Homo Economicus

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= "the calculating part of ourselves that seeks maximization, accumulation, efficiency, and optimization". [1]


From the Wikipedia:

"The term Homo economicus, or economic man, is the portrayal of humans as agents who are consistently rational and narrowly self-interested, and who pursue their subjectively defined ends optimally. It is a wordplay on Homo sapiens, used in some economic theories and in pedagogy.

In game theory, Homo economicus is often (but not necessarily) modelled through the assumption of perfect rationality. It assumes that agents always act in a way that maximize utility as a consumer and profit as a producer,[2] and are capable of arbitrarily complex deductions towards that end. They will always be capable of thinking through all possible outcomes and choosing that course of action which will result in the best possible result.

The rationality implied in Homo economicus does not restrict what sort of preferences are admissible. Only naive applications of the Homo economicus model assume that agents know what is best for their long-term physical and mental health. For example, an agent's utility function could be linked to the perceived utility of other agents (such as one's husband or children), making Homo economicus compatible with other models such as Homo reciprocans, which emphasizes human cooperation.

As a theory on human conduct, it contrasts to the concepts of behavioral economics, which examines cognitive biases and other irrationalities, and to bounded rationality, which assumes that practical elements such as cognitive and time limitations restrict the rationality of agents."



Homo Economicus, meet the rest of your being

Brett Scott:

"Just like a beam of light contains multiple spectral wavelengths that can be seen by passing it through a prism, so Homo Sapiens contains multiple ‘human natures’, of which Homo Economicus is but one.

There’s no perfect way to split out the different parts of ourselves that might simultaneously reside in us, but the world becomes a lot more alive when you open yourself to the possibility that you are not one thing. Let’s go through some possible ‘natures’ within us. This is an imperfect and subjective list, and is by no means exhaustive or definitive. Think of it as a creative spur to help us think about what we might miss when we opt to use singular and constrained views of ‘human nature’.


If you set out to only see one thing, you are far more likely to find one thing, but when you open yourself to the possibility of multiple simultaneous things, you are more likely to find evidence of this in the world, and in yourself. Look at each of the people in the picture below. Each has multiple natures woven into the thread of their being. Each can also be taught, or pushed through circumstance, to identify more with one strand than another, and to attach their identity to it."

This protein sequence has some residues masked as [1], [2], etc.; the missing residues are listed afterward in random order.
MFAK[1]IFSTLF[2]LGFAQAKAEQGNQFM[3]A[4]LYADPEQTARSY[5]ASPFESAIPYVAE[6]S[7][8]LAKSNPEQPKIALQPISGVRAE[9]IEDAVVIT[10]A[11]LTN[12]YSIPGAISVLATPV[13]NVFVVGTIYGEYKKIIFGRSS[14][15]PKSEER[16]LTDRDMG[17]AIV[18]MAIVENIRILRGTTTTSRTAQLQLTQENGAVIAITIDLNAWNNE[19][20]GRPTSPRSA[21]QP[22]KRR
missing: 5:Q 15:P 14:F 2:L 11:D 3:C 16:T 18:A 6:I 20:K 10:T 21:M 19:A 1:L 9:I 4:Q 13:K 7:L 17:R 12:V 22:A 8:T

Homo Adventurous: the questing part of ourselves that seeks adventure and exhilaration, regardless of how efficient of optimized it is

Homo Communis: That part of ourselves that seeks connection with others, that empathizes and wants to be empathized with, that wants to love and be loved

Homo Cogitans: That thinking part of ourselves that wants to reflect on the world, and to contain the chaos within it into theories and philosophies that can make it seem less bewildering

Homo Absurdum: that part of ourselves that enjoys being silly, playing jokes and doing weird stuff that makes little ‘rational’ sense, like making pig faces. It’s that part of us that senses our existence is an unlikely cosmic joke

Homo Reverens: that serious part of ourselves that senses everything is deeply meaningful and must be approached with reverence, rather than being laughed at

Homo Meditari: the part of ourselves that wants to think of nothing, and to be free from unnecessary stuff. It’s that part of us that wants to fill itself with emptiness

Homo Ecologicus: the part of ourselves that feels intuitively connected to the earth, trees and rivers, and that loves the smell of fire, or rain on soil. It feels awe when looking at the night sky, and fascination at other creatures

Homo Expressio: That part of us that starts wanting to dance when we hear a bass drum, and that feels a desire to sing, and creatively express

Homo Shamanicus: the mystical part of us that desires to connect to unnamed things and feelings beyond the rational or verbal realm. It may sense that not everything can be explained, and that some things must simply be felt

Homo Eroticus: the part of us that lives in the tantalizing intersection between you and others. It plays with the push and pull of losing yourself in another and separating again

Homo Fusione: the part of us that desires to lose ourselves in a group, to lose individuality and identity. It’s that feeling when you want to cheer when everyone else cheers, and that elation at being part of a big movement

Homo Dominandi: that part of ourselves that seeks to project an aura of control, and which is scared of anything or anyone that threatens that illusion of control, and so seeks to subdue them. It’s that part of us that wants power over others

Homo Protectoris: the part of us that seeks to protect others from dominators and other dangers

Homo Activismus: the part of us that senses injustice, and wants to rectify it ."


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